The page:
AdvisorDixon, William J.
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PublisherThe University of Arizona.
RightsCopyright © is held by the author. Digital access to this material is made possible by the University Libraries, University of Arizona. Further transmission, reproduction or presentation (such as public display or performance) of protected items is prohibited except with permission of the author.
AbstractThe dissertation explores the phenomenon of joining behavior--non-neutral interventions by third party states in interstate conflicts. The opportunity and willingness theoretical framework (Most and Starr 1989) is used to develop a model of third party intervention that integrates simultaneously intervention decision, alignment choices, and selection of specific intervention techniques. Within the general model of third party intervention, two models of third party's preference formation--a rational choice and a homophily-based model--are compared. The models are empirically tested with newly collected data on interventions in interstate disputes for the 1946-2001 period. The data expand current knowledge on third states' activities by including information on non-military--diplomatic and economic--intervention techniques. Opportunity factors are found to predict effectively third parties' intervention; while willingness shapes alignment decisions and selection of intervention techniques. Strategic and homophily-based similarities with the state supported in a conflict and dissimilarities with the state being antagonized are found to matter equally in shaping third parties' decisions. Methodologically, this study addresses a variety of selection issues present in current research on joining behavior. Theoretically, it speaks to a variety of international relations issues, such as balance-of-power and bandwagoning, spatial diffusion of conflict, foreign policy substitutability and decision-making, and alliance formation and reliability.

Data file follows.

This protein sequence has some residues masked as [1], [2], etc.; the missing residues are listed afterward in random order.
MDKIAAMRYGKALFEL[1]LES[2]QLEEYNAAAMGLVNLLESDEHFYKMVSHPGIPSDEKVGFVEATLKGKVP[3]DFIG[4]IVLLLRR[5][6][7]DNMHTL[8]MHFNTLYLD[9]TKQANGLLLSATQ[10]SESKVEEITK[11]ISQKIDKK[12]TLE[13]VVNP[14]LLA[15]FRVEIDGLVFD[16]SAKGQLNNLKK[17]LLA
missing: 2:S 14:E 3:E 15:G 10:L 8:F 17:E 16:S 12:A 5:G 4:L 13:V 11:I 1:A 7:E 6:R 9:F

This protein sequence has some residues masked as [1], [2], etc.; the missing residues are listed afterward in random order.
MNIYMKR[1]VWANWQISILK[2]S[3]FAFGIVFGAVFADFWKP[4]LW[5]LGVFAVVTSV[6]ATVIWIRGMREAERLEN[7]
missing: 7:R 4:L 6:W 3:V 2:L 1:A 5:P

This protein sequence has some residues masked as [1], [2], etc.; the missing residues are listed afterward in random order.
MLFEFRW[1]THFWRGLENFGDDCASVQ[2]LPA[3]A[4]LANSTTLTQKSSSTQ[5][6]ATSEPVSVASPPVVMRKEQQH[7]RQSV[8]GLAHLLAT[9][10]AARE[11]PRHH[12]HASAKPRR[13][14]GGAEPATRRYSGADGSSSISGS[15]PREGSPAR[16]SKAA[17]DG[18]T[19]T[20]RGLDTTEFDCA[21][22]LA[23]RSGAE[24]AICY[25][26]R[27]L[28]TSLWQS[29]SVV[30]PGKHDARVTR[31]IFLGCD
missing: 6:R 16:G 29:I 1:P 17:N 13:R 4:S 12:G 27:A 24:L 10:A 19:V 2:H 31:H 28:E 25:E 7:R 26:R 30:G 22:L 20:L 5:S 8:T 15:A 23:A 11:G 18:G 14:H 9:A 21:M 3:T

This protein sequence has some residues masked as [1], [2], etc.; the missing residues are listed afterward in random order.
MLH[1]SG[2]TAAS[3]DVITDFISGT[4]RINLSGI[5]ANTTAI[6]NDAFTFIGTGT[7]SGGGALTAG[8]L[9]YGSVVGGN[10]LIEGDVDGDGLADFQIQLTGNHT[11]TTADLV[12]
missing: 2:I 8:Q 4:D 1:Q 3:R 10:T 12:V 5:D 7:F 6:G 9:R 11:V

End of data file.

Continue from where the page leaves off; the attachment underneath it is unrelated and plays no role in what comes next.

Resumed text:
Degree ProgramGraduate College